Yolanda Fortenberry headshot

Yolanda Fortenberry

Assistant Professor of Honors and Pharmacology and Physiology
Address: University Honors Program
2100 Foxhall Road NW
Ames Hall, Room 101P
Washington, District Of Columbia
[email protected]

Dr. Yolanda Fortenberry received her Ph.D. in Biochemistry and Molecular Biology from Louisiana State University Medical School in New Orleans. Her graduate studies focused on the regulation of peptide hormone synthesis in the secretory pathway.  She then went on to do her post-doctoral training at the University of North Carolina-Chapel Hill in the Department of Pathology and Laboratory Medicine under Dr. Frank Church.  Her work at UNC focused on investigating the regulation of blood coagulation. Dr. Fortenberry has been a faculty member at Johns Hopkins School of Medicine in the department of Pediatric-Hematology since 2006.   


Dr. Fortenberry’s laboratory focuses on the development of RNA aptamers to be used as therapeutics and on the regulation of blood coagulation by serine protease inhibitors (serpins). Currently, she has three ongoing projects. 1) The development of Plasminogen activator inhibitor 1 (PAI-1)-specific RNA aptamers, 2) The development of novel RNA-based anticoagulant aptamers molecules that mimic the activity of low molecular weight heparins, and 3) the development of an oxy-hemoglobin specific RNA aptamers that will prevent the polymerization of hemoglobin polymers.  If successful, these molecules have can potentially be used to treat individuals suffering from sickle cell disease. Her work has been funded by the American Heart Association, the National Institutes of Health and the National Hemophilia Foundation.  

Selected Publications (Peer-reviewed scientific articles)

Purvis SH, Keefer JR, Fortenberry YM, Barron-Casella E, and Casella JF (2016) Identification of aptamers that inhibit the polymerization of hemoglobin S in solution and in sickle cell erythrocytes. Nucleic Acid Therapeutics (submitted)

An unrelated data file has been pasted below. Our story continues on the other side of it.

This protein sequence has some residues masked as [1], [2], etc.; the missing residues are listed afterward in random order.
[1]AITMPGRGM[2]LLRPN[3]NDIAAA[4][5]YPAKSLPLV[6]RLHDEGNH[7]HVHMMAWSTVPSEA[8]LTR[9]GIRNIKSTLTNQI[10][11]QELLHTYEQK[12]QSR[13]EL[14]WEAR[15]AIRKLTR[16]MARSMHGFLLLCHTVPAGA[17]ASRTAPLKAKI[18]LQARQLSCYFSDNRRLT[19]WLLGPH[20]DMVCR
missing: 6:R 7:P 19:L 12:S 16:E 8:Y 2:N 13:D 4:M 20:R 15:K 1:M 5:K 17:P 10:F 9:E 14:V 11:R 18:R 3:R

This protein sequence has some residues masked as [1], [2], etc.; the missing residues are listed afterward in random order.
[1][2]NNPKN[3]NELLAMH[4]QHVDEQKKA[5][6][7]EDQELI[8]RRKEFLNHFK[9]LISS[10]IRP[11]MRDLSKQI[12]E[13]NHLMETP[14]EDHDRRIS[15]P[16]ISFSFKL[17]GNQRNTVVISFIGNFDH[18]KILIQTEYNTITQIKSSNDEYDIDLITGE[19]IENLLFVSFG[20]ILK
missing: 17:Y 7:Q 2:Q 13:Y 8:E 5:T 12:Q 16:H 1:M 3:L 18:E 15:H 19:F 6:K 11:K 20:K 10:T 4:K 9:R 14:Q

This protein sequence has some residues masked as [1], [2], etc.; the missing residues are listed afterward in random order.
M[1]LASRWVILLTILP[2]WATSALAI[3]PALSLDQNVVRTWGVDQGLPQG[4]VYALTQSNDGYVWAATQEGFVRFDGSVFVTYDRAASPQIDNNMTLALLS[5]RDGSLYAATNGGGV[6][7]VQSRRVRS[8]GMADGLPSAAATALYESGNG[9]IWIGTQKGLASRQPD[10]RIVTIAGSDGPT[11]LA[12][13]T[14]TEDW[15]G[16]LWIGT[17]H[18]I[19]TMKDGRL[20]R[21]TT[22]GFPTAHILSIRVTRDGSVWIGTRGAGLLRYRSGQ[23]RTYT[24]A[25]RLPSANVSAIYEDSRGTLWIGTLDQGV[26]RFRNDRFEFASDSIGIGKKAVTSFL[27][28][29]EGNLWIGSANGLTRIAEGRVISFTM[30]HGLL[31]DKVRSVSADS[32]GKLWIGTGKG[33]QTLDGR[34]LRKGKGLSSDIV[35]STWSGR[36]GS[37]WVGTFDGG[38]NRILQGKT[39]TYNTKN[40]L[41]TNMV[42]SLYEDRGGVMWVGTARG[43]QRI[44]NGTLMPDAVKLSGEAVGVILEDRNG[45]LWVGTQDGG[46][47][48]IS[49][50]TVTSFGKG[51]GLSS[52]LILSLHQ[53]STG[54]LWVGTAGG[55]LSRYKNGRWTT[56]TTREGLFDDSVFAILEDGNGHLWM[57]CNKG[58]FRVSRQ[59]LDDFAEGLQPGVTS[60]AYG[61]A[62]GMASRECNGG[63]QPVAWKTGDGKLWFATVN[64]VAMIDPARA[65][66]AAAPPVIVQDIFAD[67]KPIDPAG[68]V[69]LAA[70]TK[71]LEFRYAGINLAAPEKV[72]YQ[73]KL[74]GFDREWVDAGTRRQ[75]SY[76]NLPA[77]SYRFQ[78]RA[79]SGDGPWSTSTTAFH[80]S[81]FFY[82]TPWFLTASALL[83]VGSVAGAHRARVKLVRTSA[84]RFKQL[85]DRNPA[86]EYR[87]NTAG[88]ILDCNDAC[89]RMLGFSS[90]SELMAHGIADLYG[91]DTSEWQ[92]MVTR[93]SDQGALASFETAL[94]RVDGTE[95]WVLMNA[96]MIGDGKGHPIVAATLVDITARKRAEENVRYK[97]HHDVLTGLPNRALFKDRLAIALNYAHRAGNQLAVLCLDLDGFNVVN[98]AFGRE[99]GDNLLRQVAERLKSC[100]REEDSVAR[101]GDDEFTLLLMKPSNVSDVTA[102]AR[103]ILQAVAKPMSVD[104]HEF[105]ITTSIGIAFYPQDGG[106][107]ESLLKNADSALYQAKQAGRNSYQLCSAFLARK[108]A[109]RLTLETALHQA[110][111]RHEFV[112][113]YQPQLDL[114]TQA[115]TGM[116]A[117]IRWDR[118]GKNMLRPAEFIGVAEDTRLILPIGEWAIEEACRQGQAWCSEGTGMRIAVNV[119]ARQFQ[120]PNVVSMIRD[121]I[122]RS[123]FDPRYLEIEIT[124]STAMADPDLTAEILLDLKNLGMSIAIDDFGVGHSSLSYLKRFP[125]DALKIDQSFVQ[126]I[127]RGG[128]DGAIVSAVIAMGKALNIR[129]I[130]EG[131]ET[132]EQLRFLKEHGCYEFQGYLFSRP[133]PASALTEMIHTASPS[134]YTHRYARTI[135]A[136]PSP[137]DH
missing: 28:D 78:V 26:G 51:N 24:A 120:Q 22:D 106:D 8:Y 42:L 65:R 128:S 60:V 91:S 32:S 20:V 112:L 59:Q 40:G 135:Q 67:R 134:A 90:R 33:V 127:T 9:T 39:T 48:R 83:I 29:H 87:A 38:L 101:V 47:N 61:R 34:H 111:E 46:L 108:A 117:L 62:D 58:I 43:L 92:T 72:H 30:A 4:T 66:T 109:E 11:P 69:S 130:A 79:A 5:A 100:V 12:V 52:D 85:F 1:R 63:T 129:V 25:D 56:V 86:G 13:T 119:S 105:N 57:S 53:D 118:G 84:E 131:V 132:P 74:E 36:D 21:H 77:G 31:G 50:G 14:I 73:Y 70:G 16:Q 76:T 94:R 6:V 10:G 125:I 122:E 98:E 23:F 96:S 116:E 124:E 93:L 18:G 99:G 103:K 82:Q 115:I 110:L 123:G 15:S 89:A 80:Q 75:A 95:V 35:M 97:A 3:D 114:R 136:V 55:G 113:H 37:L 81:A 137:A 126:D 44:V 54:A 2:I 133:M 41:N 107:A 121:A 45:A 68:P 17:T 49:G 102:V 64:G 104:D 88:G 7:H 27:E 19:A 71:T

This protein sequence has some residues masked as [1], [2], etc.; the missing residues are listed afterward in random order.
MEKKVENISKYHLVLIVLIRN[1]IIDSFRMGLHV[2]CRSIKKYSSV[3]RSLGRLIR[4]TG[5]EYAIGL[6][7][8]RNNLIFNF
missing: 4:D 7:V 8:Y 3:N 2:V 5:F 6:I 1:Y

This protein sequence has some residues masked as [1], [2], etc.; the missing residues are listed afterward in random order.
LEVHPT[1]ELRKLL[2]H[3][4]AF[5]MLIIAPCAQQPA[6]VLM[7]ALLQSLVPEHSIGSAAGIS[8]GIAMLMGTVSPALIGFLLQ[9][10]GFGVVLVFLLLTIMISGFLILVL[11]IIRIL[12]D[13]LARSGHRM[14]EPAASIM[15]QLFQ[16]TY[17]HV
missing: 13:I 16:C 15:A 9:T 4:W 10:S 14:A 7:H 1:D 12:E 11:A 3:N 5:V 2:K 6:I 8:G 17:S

Pathak A, Brandal S and Fortenberry YM (2016) Intracellular Expression of PAI-1 Specific Aptamers Alters Breast Cancer Cell Migration, Invasion, and Angiogenesis PLOS one (in press)

Martin EW, Buzza, MS, Driesbaugh KH, Liu S, Fortenberry YM, Leppla SH, and Antalis TM. Targeting the membrane-anchored serine protease testisin with a novel engineered anthrax toxin prodrug to kill tumor cells and reduce burden (2015) Oncotarget. 2015 Oct 20; 6(32):33534-53

Fortenberry YM (2014) The role of serpins in tumor cell migration.  Biol Chem. 2015 Mar; 396(3):205-13

Damare J, Brandal S and Fortenberry YM (2014) PAI-1 specific RNA Novel PAI-1 specific RNA aptamer that inhibits PAI-1’s interaction with tPA  Nucleic Acid Ther 24 (4) 239-249.

Fortenberry YM PAI-1 inhibitors: A patent review (2006-present).  Exp. Opin. Ther. Patents (2013) Jul 23(7):801-815.

Brandal S, Blake CM, Sullenger BA and Fortenberry YM (2011) Effects of Plasminogen Activator Inhibitor-I on cell adhesion, migration, and tube formation. Nucleic Acid Ther. Dec 21 (6): 373-81.

Fortenberry YM, Cook AB, and Church FC (2011) Protein C inhibitor inhibits Factor VIIa when bound to Tissue Factor.  J. Thrombosis and Haemostasis Apr 9(4) 861-3

Rau JC, Mitchell JW, Fortenberry YM and Church FC (2011) Heparin Cofactor II: Discovery, Properties, and Role in Controling Vascular Homeostasis.  Seminars in Thrombosis and Hemostasis Jun;37(4):339-48

Emadi A, Ross AE, Cowan KM, Fortenberry YM, Vuica-Ross M (2010) A chemical genetic screen for modulators of asymmetrical 2.2’-dimeric naphthoquinones cytotoxicity in yeast. PLoS One. 2010 May 26;5(5):e10846.

Fortenberry YM, Brandal S, Bialas RC, and Church FC (2010) Protein C inhibitor regulates both cathepsin L activity and cell-mediated tumor cell migration.  Biochim Biophys Acta 2010 Jun; 1800 (6) 580-90.

Blake CM, Sullenger BA, Lawrence DA and Fortenberry YM (2009) Antimetastatic potential of PAI-1-specific RNA aptamers.  Oligonucleotides Mar. 14.

Inventions and Patents

Deoxy hemoglobin specific RNA aptamer (provisional)

Antithrombin specific RNA aptamer (pending)